Cat, Istanbul.


Documentary following the cats of Istanbul and the residents of the city who take upon themselves to look after these street felines. Not just cute cat time, but also a great tour of Istanbul.

Clay Dreams

A documentary about the "Father of Claymation" Will Vinton and how he created and lost his influential studio. In 1974, Will Vinton and a friend, Bob Gardner, created the Oscar winning animated short, Closed Mondays, about works of art coming to life while a museum is closed. Eventually, the two friends grew apart and as Gardener struggled with alcohol abuse, Vinton went on to create hugely popular ads such as the California Raisins and the Domino's Pizza character "The Noid". The success of those ads eventually led to television deals such as Eddie Murphy's The PJs. As the studio grew, Vinton's business acumen had essentially reached its limits and so he brought in a new CEO, which led to seeking outside investors such as Nike founder, Phil Knight, who only had one stipulation, that his son Travis be given a job. This, oddly, was the beginning of the end for Will Vinton. Just as the studio's success was reaching new heights, it came to a sudden halt. Their financial troubles worsened when a string of cancelled productions destroyed their revenues. It was then that Phil Knight stepped in and took control of the company and forced Vinton out with a puny $50,000 severance. Travis Knight, who in his time at the studio had become an accomplished animator went on to be a lead animator on the Henry Selick films Coraline and Corpse Bride and eventually was named the CEO of the renamed Laika Studios. For all of his energy, creativity and kindness, Will Vinton seemed unbelievably clueless to the business of the business he founded. I also find it weird that he found such success when the animation he produced was of such poor quality. Ironically, even if Travis Knight took control of the studio via nepotism, the new Laika Studios has created some beautiful and influential stop motion films that continue to entertain despite most companies moving to computer animation.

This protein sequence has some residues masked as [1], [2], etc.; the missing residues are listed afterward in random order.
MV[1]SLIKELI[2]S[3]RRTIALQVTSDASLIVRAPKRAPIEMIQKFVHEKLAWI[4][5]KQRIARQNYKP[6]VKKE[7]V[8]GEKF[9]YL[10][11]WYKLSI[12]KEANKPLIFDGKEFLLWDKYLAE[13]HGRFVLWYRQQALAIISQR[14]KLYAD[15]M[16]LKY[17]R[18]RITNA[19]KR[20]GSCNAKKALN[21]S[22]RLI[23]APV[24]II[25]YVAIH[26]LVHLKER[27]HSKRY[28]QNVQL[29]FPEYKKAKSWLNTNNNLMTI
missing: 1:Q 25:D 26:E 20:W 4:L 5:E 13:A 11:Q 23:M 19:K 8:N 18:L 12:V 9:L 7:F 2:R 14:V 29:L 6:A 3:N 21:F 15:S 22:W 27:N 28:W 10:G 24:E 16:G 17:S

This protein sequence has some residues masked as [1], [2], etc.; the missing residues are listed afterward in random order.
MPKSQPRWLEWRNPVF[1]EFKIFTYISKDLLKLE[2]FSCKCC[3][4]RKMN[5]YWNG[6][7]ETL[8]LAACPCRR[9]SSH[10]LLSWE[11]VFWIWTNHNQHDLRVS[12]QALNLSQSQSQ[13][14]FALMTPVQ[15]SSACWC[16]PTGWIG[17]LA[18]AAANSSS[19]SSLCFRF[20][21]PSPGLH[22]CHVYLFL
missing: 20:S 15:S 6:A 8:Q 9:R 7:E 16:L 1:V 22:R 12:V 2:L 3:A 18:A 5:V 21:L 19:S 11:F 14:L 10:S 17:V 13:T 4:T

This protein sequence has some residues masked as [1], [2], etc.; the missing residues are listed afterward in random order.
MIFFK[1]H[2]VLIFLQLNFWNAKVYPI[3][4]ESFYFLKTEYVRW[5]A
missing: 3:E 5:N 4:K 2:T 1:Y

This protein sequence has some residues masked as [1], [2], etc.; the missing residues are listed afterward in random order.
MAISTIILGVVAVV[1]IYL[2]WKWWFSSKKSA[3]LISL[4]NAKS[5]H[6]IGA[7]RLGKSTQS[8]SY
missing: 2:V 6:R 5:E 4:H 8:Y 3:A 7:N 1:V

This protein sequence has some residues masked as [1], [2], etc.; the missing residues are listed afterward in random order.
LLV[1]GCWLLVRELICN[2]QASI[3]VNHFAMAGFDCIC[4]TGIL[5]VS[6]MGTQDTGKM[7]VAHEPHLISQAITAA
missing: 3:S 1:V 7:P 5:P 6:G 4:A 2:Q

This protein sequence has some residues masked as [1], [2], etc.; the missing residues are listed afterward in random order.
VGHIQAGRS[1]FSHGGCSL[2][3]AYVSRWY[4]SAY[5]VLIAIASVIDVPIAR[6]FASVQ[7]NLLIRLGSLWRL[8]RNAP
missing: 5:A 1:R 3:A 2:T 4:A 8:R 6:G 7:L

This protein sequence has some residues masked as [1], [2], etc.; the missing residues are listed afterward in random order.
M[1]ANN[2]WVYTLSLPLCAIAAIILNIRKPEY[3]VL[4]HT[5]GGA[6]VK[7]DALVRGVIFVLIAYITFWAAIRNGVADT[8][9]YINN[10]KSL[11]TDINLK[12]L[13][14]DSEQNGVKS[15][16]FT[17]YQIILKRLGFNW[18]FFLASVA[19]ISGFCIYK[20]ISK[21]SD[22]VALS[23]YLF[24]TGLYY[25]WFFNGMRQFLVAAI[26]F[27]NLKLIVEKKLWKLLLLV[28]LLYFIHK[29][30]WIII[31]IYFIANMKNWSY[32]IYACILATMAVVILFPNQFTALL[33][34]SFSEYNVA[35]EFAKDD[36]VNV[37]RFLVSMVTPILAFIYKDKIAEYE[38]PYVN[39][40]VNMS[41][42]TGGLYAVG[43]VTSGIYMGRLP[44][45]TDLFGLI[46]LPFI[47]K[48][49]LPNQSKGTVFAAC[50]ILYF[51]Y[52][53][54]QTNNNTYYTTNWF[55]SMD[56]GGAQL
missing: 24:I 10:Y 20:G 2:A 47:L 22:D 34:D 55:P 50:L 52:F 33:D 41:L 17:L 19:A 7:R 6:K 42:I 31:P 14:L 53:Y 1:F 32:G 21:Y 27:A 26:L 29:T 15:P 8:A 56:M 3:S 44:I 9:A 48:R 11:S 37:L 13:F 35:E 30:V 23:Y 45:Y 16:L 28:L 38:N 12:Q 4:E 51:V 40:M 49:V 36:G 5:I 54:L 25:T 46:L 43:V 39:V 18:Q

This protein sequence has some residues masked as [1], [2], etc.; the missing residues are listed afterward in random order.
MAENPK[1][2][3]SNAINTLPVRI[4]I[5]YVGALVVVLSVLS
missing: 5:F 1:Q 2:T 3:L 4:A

Father and son, in Branagh's Belfast.


Kenneth Branagh's retelling of how his family left Belfast in the midst of "The Troubles". The film begins with a romanticized version of a street of tightly knit townhouses mixed with Protestants and Catholics being jarringly disrupted by sudden violence. The family is shown as divided by a dilemma of staying or going yet in the end the decision is clear as greener pastures await them in England. The film is peopled by wonderful characters with actors in fine performances though, for me personally, I found the insertion of Van Morrison tunes throughout thoroughly annoying (just don't care for Van Morrison). There's also a wee bit of cliché montage of contemporary Belfast bookending the movie that felt like an advert from the Belfast Better Business Bureau that seemed unnecessary.